“AI is the new electricity.” The number of projects and initiatives that are implementing ML is increasing overall among enterprises, indicating that we have passed the “peak of inflated expectations” on the Gartner hype cycle. However, enterprises are still struggling to infuse ML into their products and services.
According to McKinsey’s 2021 State of AI report, AI adoption has been on a steady rise, with 56% of respondents reporting AI adoption in at least one function, up from 50% in 2020. But O'Reilly's 2022 survey on AI adoption in the enterprise found that only 26% of respondents currently have models deployed in production. It is apparent that MLOps remains challenging for many enterprises, and many companies have yet to see a return on their AI investment.
In this blog post we will dive deeper into some of the challenges and uncover some of the potential reasons.
It might be worthwhile to define the term MLOps and provide some context.
The seminal 2015 paper from Google, “Hidden Technical Debt in Machine Learning Systems,” is widely considered to be the first paper that describes what MLOps entails. The paper says that most people and media focus on model accuracy (black box in the middle) but very few people speak about the different systems that are needed to deploy and maintain a model in production.
The fundamental difference between machine learning (ML) and traditional software development is that ML is probabilistic in nature, while software development is deterministic. Phrased another way, software behaves as it is programmed to behave, while in ML, there is a possibility for random or less predetermined events to occur. This also means that you need different data stores, observability and monitoring tools so that you can refresh your data and/or your model at a different rate than your software release cadence.
MLOps also requires an organizational change that combines teams, process, and technology to deploy ML solutions in a robust, scalable, reliable, and automated way that minimizes friction between teams.
Industry regulations coupled with the fact that some algorithms, especially deep learning, can be black boxes make it very challenging to define what can be audited and explained. Establishing and defining a ML governance framework can be bureaucratic and hinder ML adoption in some sectors or use cases.
With the exponential growth of data and model sizes, distributed computing is becoming the norm in many ML tech stack. The challenges are that those ML libraries are not well integrated together and operate in silos. For example you can use Spark or Dask for scaling your data preprocessing, then Horovod or PyTorch for scaling your training. You may experience an impedance mismatch (Java vs Python) or the lack of cohesion between those libraries, which requires you to materialize intermediate results on disk or cloud storage and necessitates the use of a workflow orchestrator to unify all of those steps together.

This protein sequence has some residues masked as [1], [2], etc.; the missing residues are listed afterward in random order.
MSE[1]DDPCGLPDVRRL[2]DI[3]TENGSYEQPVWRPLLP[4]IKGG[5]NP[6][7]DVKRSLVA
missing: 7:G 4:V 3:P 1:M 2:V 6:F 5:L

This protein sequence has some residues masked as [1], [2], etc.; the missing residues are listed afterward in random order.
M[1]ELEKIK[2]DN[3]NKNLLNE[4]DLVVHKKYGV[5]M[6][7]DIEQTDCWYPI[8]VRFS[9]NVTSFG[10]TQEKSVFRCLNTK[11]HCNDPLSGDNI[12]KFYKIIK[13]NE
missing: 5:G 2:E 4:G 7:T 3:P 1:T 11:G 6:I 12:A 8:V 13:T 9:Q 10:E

These are all challenges facing enterprises deploying ML models today.
We have come a long way since Google’s paper was published. ML tooling and solutions such as feature store, ML monitoring, and workflow orchestration have emerged, and common practices and processes such as responsible AI have been established. But many companies still need to build bespoke ML CI/CD pipelines in order to ship their models in production.
We are also seeing some progress with specialized ML serving solutions (Ray Serve, KServe, Triton, BentoML, SageMaker) that provide ML serving-specific features as well as first-class support for AI accelerators.
According to our Ray Serve user survey and the O’Reilly survey cited above, we see almost an even split between users using a Python-based web server such as FastAPI versus a specialized ML serving solution.
A generic web server such as FastAPI provides a proven ground to build APIs and microservices and is likely already entrenched in the last-mile deployment technical stack — something that an infrastructure or a backend engineer is already familiar with.
On the other hand, a ML engineer may prefer a specialized model serving solution which comes with many features in order to improve efficiency, but this may introduce more challenges in packaging it as a software component part of a bigger standardized microservices architecture.
If you use a simpler model (one model behind an endpoint), a generic web server allows you to containerize your ML model fairly easily. However, I would argue that this is rarely the case as you mature your ML practice. As discussed in the common patterns of serving ML models in production blog post, you often require many models mixed with business logic in order to cover more ground and provide a robust solution on the use cases you are serving.
Note that I assume infra/backend engineers will want to use a generic web server framework while ML engineers will lean towards a specialized ML serving framework. One of the possible explanations of the divide between the serving tools of choice is “Who owns the last mile deployment?”
Is asking ML practitioners to master Docker files and Kubernetes clusters not a good use of their time?
Is asking a backend engineer to understand the nuances of optimizing deployment of serving ML models in production outside of their comfort zone?
Do we need a full-stack ML engineer rockstar in order to deploy models in production?
How do you translate a multi-model ensemble into microservices?
Do you have the ML engineer and the infra engineer pair program on top of YAML files?
In our next blog post, we will look into how Ray can simplify your MLOps and Ray Serve provides a clear boundary between developing a real-time multi-model pipeline and the deployment. We will also go over how Ray Serve and FastAPI bridge both worlds: generic web server and specialized ML serving solutions.